How to Fix: Disable All Windows 10 Notifications (or a few)

Dennis Faas's picture

Infopackets Reader Debra P. writes:

" Dear Dennis,

Lately I have been inundated with Windows 10 popup notifications that come from websites I've visited previously. I also receive a lot of email alerts. The popups are coming from bottom right corner of my screen and I have no idea how to stop it. Can you please tell me how to disable all Windows 10 notifications? "

My response:

I asked Debra if she would like me to connect with her using my remote desktop support service in order to have a closer look, and she agreed.

Below I will discuss my findings.

How to Fix: Disable All Windows 10 Notifications (or a few)

First, let's talk about why the notifications are appearing and how to limit or prevent it from happening.

The notifications are actually coming from apps or programs that are installed on the system, then those notifications are redirected through the "Windows 10 Action Center." The Action Center is in the lower right corner of the task bar near the clock and look like a speech balloon (pic). Microsoft made the Action Center as a way to streamline and centralize alerts from programs, apps, and even Windows 10 itself.

By default, the Action Center will display all notifications that are sent to it. However, it can also be configured to display notifications from only a few apps, or all notifications can be disabled entirely.

Option #1: Disable All Windows 10 Notifications

By far the quickest and easiest way to disable all Windows 10 notifications is to flick a single switch off in the Windows 10 Settings (described below).

This comes with major caveats, however, as silencing everything at once may prevent an important alert from appearing - such as a calendar reminder, for example. If this won't fit your needs, then scroll down to the next major heading entitled "Disable Notifications Individually by App or Program".

If you wish to disable all Windows 10 notifications, do the following:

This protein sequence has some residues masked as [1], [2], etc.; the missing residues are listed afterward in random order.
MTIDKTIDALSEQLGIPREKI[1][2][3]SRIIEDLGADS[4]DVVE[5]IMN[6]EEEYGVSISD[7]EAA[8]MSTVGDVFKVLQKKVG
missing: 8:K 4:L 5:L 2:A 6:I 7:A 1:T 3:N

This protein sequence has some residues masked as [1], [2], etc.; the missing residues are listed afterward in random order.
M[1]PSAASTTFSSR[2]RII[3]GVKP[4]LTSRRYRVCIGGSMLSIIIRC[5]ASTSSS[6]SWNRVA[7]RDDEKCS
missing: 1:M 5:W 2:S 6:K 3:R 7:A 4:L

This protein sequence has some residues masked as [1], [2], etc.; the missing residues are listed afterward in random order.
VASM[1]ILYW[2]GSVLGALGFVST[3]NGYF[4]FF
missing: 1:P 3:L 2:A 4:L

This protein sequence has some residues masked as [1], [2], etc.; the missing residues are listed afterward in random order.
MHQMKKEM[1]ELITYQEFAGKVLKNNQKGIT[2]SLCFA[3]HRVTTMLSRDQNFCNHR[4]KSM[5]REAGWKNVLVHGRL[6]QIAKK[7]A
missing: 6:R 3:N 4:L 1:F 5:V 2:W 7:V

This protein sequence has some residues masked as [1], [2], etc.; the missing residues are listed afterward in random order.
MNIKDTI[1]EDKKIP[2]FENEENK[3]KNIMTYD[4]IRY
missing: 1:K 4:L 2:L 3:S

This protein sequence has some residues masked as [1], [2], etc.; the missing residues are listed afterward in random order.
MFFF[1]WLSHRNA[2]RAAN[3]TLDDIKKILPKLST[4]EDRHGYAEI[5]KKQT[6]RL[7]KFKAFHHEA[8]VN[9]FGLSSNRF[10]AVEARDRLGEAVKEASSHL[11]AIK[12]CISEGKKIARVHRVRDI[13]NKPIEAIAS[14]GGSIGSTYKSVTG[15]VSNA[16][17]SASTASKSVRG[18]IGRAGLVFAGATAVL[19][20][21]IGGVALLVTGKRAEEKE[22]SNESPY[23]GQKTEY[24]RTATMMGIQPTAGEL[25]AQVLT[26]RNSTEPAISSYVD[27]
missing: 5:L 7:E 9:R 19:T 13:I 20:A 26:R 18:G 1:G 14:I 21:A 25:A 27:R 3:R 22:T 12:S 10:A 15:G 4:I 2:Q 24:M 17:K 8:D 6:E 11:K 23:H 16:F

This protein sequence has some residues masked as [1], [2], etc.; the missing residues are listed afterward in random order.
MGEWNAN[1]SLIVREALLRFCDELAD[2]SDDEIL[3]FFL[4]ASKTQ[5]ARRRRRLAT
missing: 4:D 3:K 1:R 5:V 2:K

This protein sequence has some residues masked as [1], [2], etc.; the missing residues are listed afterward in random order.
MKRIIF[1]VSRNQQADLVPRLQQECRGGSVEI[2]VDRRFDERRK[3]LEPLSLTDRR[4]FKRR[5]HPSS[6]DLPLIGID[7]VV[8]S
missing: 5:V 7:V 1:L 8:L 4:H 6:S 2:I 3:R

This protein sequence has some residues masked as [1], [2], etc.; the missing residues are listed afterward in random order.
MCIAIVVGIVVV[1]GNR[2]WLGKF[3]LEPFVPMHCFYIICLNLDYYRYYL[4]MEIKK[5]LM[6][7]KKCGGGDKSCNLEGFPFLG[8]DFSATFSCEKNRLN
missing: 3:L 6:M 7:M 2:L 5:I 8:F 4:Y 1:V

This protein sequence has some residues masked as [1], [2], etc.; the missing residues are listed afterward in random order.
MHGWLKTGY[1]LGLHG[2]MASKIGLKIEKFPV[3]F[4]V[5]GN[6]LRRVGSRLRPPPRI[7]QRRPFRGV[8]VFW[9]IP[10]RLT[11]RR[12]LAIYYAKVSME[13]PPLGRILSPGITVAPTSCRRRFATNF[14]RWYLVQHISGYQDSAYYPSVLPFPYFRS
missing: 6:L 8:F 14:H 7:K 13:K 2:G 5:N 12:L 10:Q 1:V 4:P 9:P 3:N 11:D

1. Click Start, then click Settings (the cogwheel icon). The "Windows Settings" page will be displayed. At the top there is a text field. Type in "Notifications" (no quotes). Below that, click the option "Notifications & actions settings".
  2. The "Notifications & Actions" window will appear. Ensure that "Get notifications from apps and other senders" is turned off.

Disable Notifications Individually by App or Program

If you need some important notifications appearing but are inundated by others, you will need to investigate which app or program is sending too many notifications, then choose a method to disable the notifications.

There are two ways to disable Windows 10 notifications:

  1. If it's a Microsoft Store app, use the Windows 10 "Notifications & Actions" in the Settings to disable notifications.

    To do so: click Start, then click Settings (the cogwheel icon). The "Windows Settings" page will be displayed. At the top there is a text field. Type in "Notifications" (no quotes). Below that, click the option "Notifications & actions settings". The "Notifications & Actions" window will appear. Under the heading "Get notifications from these senders", choose which apps you want to receive alerts from. You may also wish to disable the "Get tips, tricks, and suggestions as you use Windows" option to disable Microsoft promotions.